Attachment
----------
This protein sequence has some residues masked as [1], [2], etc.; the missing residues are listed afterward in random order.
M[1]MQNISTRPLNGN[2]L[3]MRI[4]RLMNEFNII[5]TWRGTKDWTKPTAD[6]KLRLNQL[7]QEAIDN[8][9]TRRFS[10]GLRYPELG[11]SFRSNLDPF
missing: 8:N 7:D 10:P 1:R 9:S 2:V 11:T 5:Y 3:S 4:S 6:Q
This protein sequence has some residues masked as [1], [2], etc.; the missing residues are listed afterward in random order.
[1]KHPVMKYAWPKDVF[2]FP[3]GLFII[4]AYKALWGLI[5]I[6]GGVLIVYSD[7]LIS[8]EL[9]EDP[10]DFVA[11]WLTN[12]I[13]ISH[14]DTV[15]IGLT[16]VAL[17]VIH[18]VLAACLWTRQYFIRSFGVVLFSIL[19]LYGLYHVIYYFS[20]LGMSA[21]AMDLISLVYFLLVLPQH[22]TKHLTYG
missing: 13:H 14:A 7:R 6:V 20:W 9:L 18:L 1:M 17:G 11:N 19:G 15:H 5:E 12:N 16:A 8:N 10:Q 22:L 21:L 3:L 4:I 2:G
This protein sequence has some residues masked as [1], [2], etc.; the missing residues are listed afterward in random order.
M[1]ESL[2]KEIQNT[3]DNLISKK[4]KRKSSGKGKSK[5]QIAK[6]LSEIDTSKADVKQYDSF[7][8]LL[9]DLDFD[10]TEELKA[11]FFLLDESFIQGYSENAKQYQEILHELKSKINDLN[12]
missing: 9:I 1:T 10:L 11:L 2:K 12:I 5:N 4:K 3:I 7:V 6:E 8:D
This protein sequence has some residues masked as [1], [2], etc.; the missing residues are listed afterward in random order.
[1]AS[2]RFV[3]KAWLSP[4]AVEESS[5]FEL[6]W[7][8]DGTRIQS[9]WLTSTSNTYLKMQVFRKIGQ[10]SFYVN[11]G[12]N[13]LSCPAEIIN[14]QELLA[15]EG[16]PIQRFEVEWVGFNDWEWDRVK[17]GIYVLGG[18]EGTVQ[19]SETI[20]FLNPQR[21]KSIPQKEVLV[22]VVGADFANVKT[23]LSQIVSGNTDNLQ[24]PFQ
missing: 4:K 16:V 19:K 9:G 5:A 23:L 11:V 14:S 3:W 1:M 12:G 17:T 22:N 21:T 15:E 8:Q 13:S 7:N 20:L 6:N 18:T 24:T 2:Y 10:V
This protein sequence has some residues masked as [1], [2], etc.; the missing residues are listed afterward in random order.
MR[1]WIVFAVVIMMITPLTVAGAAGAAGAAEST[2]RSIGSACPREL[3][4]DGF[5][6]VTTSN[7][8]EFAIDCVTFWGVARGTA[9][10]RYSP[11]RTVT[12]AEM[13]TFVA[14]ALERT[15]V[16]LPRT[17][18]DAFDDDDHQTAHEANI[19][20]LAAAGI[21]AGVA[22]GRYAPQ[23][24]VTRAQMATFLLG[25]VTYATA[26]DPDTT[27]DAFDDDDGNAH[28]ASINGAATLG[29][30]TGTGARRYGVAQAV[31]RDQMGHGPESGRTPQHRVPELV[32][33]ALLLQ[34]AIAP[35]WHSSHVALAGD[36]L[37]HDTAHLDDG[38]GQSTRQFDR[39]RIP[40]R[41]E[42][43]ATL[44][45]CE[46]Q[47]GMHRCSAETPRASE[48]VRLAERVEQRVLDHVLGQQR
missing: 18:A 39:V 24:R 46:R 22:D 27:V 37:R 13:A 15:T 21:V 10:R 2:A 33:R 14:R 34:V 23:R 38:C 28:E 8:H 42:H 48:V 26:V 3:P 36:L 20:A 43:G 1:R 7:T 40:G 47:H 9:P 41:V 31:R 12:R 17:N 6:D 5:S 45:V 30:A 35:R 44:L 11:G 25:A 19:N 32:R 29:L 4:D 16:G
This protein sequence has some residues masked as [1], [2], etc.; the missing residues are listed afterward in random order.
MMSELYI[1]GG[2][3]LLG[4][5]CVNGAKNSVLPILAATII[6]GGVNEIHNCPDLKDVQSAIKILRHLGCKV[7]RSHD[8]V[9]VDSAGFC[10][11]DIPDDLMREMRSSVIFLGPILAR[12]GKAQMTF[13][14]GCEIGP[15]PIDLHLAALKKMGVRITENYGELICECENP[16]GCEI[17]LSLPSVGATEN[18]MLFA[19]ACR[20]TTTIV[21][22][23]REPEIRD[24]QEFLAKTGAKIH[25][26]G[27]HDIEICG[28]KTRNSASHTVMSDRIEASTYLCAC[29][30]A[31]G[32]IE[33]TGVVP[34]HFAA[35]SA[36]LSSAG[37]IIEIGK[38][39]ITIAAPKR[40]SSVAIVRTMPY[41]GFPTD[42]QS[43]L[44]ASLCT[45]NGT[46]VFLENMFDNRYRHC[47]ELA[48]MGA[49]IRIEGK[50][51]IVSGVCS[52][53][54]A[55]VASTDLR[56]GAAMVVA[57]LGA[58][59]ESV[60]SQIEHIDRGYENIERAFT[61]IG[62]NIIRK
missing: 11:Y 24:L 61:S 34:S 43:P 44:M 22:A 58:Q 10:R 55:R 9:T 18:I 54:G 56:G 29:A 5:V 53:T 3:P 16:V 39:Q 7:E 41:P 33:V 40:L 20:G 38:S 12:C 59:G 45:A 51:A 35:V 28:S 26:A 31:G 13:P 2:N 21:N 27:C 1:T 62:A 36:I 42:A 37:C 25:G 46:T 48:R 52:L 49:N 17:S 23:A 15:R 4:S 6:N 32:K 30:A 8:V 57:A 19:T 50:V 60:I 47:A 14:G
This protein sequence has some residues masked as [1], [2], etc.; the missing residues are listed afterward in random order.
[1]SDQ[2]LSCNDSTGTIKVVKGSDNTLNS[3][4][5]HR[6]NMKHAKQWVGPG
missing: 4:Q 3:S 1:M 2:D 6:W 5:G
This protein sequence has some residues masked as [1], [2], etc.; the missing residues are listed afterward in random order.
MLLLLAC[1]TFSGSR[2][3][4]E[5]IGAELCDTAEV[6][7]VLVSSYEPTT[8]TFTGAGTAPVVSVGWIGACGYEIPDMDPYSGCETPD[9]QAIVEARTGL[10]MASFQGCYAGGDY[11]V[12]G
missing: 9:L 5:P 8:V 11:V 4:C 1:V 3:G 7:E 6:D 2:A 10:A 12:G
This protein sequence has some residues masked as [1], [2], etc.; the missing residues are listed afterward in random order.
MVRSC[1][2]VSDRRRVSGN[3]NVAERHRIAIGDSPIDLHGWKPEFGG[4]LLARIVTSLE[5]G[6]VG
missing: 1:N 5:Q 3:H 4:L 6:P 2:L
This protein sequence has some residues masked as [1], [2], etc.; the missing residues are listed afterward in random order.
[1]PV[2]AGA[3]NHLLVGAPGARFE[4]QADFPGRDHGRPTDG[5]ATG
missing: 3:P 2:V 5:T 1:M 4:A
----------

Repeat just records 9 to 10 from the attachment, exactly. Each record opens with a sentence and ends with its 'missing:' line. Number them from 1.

This protein sequence has some residues masked as [1], [2], etc.; the missing residues are listed afterward in random order.
MVRSC[1][2]VSDRRRVSGN[3]NVAERHRIAIGDSPIDLHGWKPEFGG[4]LLARIVTSLE[5]G[6]VG
missing: 1:N 5:Q 3:H 4:L 6:P 2:L
This protein sequence has some residues masked as [1], [2], etc.; the missing residues are listed afterward in random order.
[1]PV[2]AGA[3]NHLLVGAPGARFE[4]QADFPGRDHGRPTDG[5]ATG
missing: 3:P 2:V 5:T 1:M 4:A